The whole area was historically much more wooded at that time than it is now – hardly surprising, but this provides evidence.  The woods as described clearly extended on both sides of what is now known as Robey’s Lane, but which must have had another name at that time, and it is easy to imagine walking up this heavily-wooded lane in an enclosed tunnel of trees towards the road between Tamworth and Polesworth  (Hermitage Hill, now the B5000), connecting with a track to Wilnecote that is now a Green Lane.  This is supported by modern names Woodhouse Farm and Wood Barn.  These woods probably joined up with woods in Amington to form a larger wooded area, as indicated by residual woodland in early Ordnance Survey maps (Amington Frith, Glascote Coppice).

Some areas that were pasture were also probably at least partially wooded (wood-pasture) rather than completely devoid of trees.  In addition, the fields were smaller, and their boundaries are likely to have been hedges, possibly with some emergent trees, so the whole area would have looked much more wooded than it does currently, where only isolated trees exist to mark the former woodlands, and hedge boundaries of fields that have now been merged.

There are some inconsistencies in the information that I was able to obtain.  For example, the Gostells Leason in the 1650 sale was only 4 acres, a small piece of land, but the Gostells in 1805 enclosure map were a large tract of land, probably 20 or more acres, although located more or less in the same place.  Bridge Close, from the description in 1650, cannot be north of the River Anker, and yet in the 1805 map it is placed north of the river.  However the correspondence between the 1650 descriptions and the 1805 enclosure map is generally very good.  Unfortunately the map does not extend far enough south along Robey’s Lane to include the area that is currently Alvecote Wood.

Researching the history has been extremely interesting.  I may have got some things slightly misplaced on the map, but it gives a very good feel of what the area looked like in 1650, and gives us, and our woodland, a connection with times much further in the past than we had previously been able to go.  These tracts of ancient woodland are precious.  It is becoming harder and harder to walk in the footsteps of people who lived here hundreds of years ago yet still be in a landscape that is the same as the one they walked through.  Our woods are one of those few remaining places in the area, and it behoves us to look after them very carefully indeed.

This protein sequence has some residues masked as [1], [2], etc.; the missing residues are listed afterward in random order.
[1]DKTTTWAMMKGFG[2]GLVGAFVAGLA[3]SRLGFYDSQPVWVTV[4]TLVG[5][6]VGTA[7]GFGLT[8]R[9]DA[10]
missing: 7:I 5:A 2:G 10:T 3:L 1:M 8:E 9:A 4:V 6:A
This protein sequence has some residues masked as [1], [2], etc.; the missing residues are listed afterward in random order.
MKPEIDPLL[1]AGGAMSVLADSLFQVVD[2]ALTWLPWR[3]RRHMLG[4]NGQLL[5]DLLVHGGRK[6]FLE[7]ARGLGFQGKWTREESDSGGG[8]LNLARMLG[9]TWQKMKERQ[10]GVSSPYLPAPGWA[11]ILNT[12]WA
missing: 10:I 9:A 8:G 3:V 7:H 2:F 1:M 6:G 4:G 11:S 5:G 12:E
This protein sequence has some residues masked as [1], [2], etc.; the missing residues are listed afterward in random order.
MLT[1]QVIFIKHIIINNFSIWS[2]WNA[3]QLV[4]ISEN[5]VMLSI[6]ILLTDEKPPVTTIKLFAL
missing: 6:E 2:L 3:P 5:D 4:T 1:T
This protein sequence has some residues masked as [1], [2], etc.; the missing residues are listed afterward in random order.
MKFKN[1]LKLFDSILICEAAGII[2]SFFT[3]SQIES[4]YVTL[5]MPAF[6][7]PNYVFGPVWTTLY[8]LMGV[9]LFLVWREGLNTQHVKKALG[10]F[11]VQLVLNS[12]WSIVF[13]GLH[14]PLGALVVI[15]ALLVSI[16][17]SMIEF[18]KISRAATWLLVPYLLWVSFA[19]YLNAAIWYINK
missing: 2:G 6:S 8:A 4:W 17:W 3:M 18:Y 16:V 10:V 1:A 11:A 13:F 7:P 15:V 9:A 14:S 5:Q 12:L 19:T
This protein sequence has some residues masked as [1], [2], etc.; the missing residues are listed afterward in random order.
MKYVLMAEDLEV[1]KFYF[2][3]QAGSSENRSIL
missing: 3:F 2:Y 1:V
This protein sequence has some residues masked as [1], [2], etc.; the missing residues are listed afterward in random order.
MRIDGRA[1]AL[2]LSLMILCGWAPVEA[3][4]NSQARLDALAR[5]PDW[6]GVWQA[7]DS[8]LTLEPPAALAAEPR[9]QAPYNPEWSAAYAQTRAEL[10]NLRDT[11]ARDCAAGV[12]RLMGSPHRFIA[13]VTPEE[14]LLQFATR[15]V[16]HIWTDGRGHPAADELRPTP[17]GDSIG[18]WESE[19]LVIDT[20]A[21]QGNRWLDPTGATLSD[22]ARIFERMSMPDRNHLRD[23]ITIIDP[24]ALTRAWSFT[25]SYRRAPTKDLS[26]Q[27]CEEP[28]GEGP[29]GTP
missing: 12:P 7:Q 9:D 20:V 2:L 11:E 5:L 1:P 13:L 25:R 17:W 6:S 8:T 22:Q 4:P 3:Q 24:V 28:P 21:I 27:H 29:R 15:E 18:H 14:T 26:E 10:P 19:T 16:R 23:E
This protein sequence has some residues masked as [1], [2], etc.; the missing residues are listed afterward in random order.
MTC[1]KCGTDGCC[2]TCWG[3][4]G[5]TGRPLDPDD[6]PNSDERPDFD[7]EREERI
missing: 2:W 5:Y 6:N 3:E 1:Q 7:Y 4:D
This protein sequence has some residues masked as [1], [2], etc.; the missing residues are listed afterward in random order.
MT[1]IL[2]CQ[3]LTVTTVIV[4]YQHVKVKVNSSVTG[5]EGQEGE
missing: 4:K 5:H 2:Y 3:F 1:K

1.  P Edden and H Jones  The History of Alvecote Pub Warwick 1968
  2. Cassini Maps:  Past & Present Maps series – Tamworth – 1834 to Present Day. Cassini Publishing Ltd 2007
  3. Sale of Alvecote PRO State Papers SP 320/74 1650
  4. 1805 Enclosure Map of Shuttington – from National Archive E13/1187
  5. Ordnance Survey Drawings – from online collection at The British Library
  6. Wager, Sarah J. 1998. Woods, Wolds and Groves: the woodland of medieval Warwickshire (British Archaeological Reports British Series 269).
  7. Darby, H. C. & Terrett, I.B. 1971. The Domesday Geography of Midland England (Cambridge University Press, London).
  8. Old Maps Online:  Maps of Tamworth from 1805 onwards available to browse on this site including Boundary Commission maps 1832 and 1868, first edition OS maps, Land utilisation survey of Great Britain 1937:  See,52.604502,-1.638139,52.651599&q=&datefrom=1000&dateto=2010

Making a longbow

Measuring the longbow

Measuring the longbow

My first attempt at archery was not a success.  This was largely due to my being ambidextrous, and therefore using a right-handed bow, only to find later that for archery, I am left-handed.  Not a good start.  A little while later, while visiting a friend, I was able to use a longbow, and instinctively used it left-handed.  It felt much better.

Since we have our own woods, and a good supply of hay bales to use as targets thanks to our wildflower hay meadows, I felt that I would like to do a bit more archery.  I could go out and buy a longbow, but I fancied attending a course to learn how to make a longbow.

The course I attended was at Greenwood Days, near Ashby-de-la-Zouch on the Leicestershire/Derbyshire border ( .  The tutor was David Cotterill, who is a very experienced bowyer, and the course lasted for three days.

It turned out that I had bitten off a bit more than I could chew with this course.  Although it is aimed at beginners, and I have some experience of green woodworking (and in particular, wood-turning), the other students on the course were much more experienced and confident woodworkers than me:  three local chippies, one chap from a green woodworking club and another whose hobby is making drums for very illustrious clients.